In the year or two after this novel was first published, I changed my mind about whether I wanted to read it about a dozen times. The book was right there on the shelf in my local bookstore, with a big green "Staff Pick" sticker on the front. I'd pick it up, walk around the store with it for a while, and then put it down again, unpurchased. I'm not really sure what put me off. The idea of Death as a narrator? Not wanting to read another sad Holocaust-related story? In any event, I eventually decided not to read the novel at all. Until last year, that is, when I downloaded it onto the Kindle.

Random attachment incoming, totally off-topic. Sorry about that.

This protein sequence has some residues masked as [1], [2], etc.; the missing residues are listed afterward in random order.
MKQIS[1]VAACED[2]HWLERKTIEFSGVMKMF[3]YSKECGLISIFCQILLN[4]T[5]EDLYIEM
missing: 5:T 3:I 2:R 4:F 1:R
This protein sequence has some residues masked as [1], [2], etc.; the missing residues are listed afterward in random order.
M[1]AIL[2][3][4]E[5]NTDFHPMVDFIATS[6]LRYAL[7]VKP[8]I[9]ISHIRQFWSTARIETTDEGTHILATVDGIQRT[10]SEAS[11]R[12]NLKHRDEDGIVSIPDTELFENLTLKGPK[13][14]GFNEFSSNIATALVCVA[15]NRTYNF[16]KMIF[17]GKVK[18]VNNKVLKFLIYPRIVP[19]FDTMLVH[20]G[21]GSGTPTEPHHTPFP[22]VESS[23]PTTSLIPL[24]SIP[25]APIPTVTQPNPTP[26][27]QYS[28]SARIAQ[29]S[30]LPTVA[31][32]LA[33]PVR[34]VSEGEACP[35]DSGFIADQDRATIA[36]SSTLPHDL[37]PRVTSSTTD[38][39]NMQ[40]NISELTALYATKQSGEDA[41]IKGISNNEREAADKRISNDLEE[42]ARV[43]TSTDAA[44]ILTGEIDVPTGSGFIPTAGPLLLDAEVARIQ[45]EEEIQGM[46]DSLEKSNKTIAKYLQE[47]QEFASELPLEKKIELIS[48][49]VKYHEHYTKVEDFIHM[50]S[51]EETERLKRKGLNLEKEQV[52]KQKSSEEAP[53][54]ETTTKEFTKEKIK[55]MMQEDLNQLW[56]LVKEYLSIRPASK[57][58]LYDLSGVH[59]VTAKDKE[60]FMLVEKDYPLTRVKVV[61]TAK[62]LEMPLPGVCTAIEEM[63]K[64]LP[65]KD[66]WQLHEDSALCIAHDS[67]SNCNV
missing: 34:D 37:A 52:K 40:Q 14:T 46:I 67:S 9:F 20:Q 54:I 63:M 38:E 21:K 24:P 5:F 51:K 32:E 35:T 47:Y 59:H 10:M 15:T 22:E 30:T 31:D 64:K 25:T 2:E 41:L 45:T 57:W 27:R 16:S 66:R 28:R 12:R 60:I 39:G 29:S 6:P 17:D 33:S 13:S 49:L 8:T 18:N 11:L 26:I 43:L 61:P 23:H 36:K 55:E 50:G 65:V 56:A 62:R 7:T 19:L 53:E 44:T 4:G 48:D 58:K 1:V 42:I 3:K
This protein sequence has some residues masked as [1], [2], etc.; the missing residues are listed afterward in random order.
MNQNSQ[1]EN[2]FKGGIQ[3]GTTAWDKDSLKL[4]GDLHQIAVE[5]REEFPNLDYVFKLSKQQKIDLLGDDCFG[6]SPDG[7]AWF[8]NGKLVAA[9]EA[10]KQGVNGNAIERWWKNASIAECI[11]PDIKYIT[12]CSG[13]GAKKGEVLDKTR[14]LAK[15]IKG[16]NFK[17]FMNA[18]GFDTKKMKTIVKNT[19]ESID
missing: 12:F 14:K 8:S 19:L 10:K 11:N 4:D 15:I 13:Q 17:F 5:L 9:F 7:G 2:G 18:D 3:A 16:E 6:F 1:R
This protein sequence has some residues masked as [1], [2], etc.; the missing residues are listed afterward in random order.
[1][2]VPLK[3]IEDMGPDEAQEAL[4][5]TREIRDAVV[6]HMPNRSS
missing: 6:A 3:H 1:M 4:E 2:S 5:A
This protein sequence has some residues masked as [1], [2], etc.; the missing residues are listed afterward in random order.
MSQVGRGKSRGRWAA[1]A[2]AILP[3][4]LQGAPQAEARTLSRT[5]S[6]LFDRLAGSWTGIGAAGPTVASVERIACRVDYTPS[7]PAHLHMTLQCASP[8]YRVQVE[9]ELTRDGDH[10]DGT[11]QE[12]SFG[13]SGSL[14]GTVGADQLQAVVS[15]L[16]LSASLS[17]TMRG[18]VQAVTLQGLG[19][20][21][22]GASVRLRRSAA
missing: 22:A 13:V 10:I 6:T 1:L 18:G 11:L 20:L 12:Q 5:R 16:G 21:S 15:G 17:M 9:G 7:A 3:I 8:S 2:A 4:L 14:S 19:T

There really was no good reason not to read this book. Zusak writes lovely, evocative prose: simple and poetic. Having Death narrate the novel was an inspired decision. In this novel, omniscient, omnipresent Death - who is "haunted by humans" is weary, cynical, humourous and deeply caring: a welcome presence, not frightening at all. The other characters are just as beautifully drawn. Although the themes of the novel - love, friendship, war, death, the love of reading and the power of words - are not original, the way in which they are conveyed is memorable. I will always remember Liesel, Rudy, Hans, Rosa and Max. Their story moved me to tears. No, not just tears - by the end of the book I was sobbing.
I read this with my dear friend Jemidar which was, as always, a great experience. In her review, Jemidar wrote that she wanted to hug the book and never let it go. I totally agree. This may not be a novel for everyone, but it’s certainly one for me. Any book that moves me as much as this one did has to be given five stars.